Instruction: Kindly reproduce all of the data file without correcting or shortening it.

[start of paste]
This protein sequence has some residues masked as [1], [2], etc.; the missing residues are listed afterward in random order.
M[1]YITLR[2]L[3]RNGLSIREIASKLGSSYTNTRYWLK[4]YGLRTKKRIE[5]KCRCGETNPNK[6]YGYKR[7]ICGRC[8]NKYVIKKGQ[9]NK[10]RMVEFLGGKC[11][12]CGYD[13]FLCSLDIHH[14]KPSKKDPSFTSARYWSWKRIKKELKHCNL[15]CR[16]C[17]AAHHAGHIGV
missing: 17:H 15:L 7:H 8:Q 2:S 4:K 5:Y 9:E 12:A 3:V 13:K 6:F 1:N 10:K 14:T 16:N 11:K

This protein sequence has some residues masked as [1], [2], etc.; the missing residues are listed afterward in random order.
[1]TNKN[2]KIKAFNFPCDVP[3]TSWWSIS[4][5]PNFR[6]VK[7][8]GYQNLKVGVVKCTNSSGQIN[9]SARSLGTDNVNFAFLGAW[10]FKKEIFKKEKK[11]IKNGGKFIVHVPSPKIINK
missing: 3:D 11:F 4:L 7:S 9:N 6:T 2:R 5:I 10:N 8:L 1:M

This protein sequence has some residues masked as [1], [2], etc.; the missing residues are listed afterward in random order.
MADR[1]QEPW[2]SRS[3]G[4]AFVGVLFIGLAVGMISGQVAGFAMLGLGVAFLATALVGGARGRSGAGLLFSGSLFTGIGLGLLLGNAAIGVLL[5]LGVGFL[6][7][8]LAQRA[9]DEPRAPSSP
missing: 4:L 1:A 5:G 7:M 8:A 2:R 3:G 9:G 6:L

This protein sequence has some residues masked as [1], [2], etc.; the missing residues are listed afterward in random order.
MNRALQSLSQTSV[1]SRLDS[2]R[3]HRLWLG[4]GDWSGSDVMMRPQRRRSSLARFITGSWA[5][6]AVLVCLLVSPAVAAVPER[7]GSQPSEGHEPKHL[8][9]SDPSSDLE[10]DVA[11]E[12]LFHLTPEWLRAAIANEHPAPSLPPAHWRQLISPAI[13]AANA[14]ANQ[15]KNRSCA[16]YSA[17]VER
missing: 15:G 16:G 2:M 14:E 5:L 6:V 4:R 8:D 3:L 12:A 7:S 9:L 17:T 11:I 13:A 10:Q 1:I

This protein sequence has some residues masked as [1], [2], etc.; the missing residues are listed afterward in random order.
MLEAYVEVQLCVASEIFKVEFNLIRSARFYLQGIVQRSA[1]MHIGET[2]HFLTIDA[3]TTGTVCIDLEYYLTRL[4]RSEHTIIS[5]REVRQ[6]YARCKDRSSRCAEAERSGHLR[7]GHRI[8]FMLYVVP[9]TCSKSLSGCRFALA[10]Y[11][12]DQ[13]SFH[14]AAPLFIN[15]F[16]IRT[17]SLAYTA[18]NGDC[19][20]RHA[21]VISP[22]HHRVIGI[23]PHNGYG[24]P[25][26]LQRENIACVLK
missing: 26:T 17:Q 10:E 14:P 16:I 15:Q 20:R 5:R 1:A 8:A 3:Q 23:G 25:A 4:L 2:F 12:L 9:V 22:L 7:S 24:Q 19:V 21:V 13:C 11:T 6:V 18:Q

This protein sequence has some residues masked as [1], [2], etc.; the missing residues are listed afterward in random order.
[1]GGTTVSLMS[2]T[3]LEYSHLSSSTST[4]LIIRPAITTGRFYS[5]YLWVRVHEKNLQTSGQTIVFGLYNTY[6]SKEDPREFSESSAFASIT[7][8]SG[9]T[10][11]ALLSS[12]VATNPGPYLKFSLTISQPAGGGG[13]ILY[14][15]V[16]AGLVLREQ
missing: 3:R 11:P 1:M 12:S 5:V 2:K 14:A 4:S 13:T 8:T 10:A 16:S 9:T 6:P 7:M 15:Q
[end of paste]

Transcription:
This protein sequence has some residues masked as [1], [2], etc.; the missing residues are listed afterward in random order.
M[1]YITLR[2]L[3]RNGLSIREIASKLGSSYTNTRYWLK[4]YGLRTKKRIE[5]KCRCGETNPNK[6]YGYKR[7]ICGRC[8]NKYVIKKGQ[9]NK[10]RMVEFLGGKC[11][12]CGYD[13]FLCSLDIHH[14]KPSKKDPSFTSARYWSWKRIKKELKHCNL[15]CR[16]C[17]AAHHAGHIGV
missing: 17:H 15:L 7:H 8:Q 2:S 4:K 5:Y 9:E 12:A 3:V 13:K 6:F 1:N 10:K 14:T 16:N 11:K

This protein sequence has some residues masked as [1], [2], etc.; the missing residues are listed afterward in random order.
[1]TNKN[2]KIKAFNFPCDVP[3]TSWWSIS[4][5]PNFR[6]VK[7][8]GYQNLKVGVVKCTNSSGQIN[9]SARSLGTDNVNFAFLGAW[10]FKKEIFKKEKK[11]IKNGGKFIVHVPSPKIINK
missing: 3:D 11:F 4:L 7:S 9:N 6:T 2:R 5:I 10:N 8:L 1:M

This protein sequence has some residues masked as [1], [2], etc.; the missing residues are listed afterward in random order.
MADR[1]QEPW[2]SRS[3]G[4]AFVGVLFIGLAVGMISGQVAGFAMLGLGVAFLATALVGGARGRSGAGLLFSGSLFTGIGLGLLLGNAAIGVLL[5]LGVGFL[6][7][8]LAQRA[9]DEPRAPSSP
missing: 4:L 1:A 5:G 7:M 8:A 2:R 3:G 9:G 6:L

This protein sequence has some residues masked as [1], [2], etc.; the missing residues are listed afterward in random order.
MNRALQSLSQTSV[1]SRLDS[2]R[3]HRLWLG[4]GDWSGSDVMMRPQRRRSSLARFITGSWA[5][6]AVLVCLLVSPAVAAVPER[7]GSQPSEGHEPKHL[8][9]SDPSSDLE[10]DVA[11]E[12]LFHLTPEWLRAAIANEHPAPSLPPAHWRQLISPAI[13]AANA[14]ANQ[15]KNRSCA[16]YSA[17]VER
missing: 15:G 16:G 2:M 14:E 5:L 6:V 4:R 8:D 3:L 12:A 7:S 9:L 17:T 11:I 13:A 10:Q 1:I

This protein sequence has some residues masked as [1], [2], etc.; the missing residues are listed afterward in random order.
MLEAYVEVQLCVASEIFKVEFNLIRSARFYLQGIVQRSA[1]MHIGET[2]HFLTIDA[3]TTGTVCIDLEYYLTRL[4]RSEHTIIS[5]REVRQ[6]YARCKDRSSRCAEAERSGHLR[7]GHRI[8]FMLYVVP[9]TCSKSLSGCRFALA[10]Y[11][12]DQ[13]SFH[14]AAPLFIN[15]F[16]IRT[17]SLAYTA[18]NGDC[19][20]RHA[21]VISP[22]HHRVIGI[23]PHNGYG[24]P[25][26]LQRENIACVLK
missing: 26:T 17:Q 10:E 14:P 16:I 15:Q 20:R 5:R 1:A 8:A 3:Q 23:G 25:A 4:L 2:F 12:L 9:V 22:L 7:S 24:Q 19:V 21:V 13:C 11:T 6:V 18:Q

This protein sequence has some residues masked as [1], [2], etc.; the missing residues are listed afterward in random order.
[1]GGTTVSLMS[2]T[3]LEYSHLSSSTST[4]LIIRPAITTGRFYS[5]YLWVRVHEKNLQTSGQTIVFGLYNTY[6]SKEDPREFSESSAFASIT[7][8]SG[9]T[10][11]ALLSS[12]VATNPGPYLKFSLTISQPAGGGG[13]ILY[14][15]V[16]AGLVLREQ
missing: 3:R 11:P 1:M 12:S 5:V 2:K 14:A 4:S 13:T 8:T 10:A 16:S 9:T 6:P 7:M 15:Q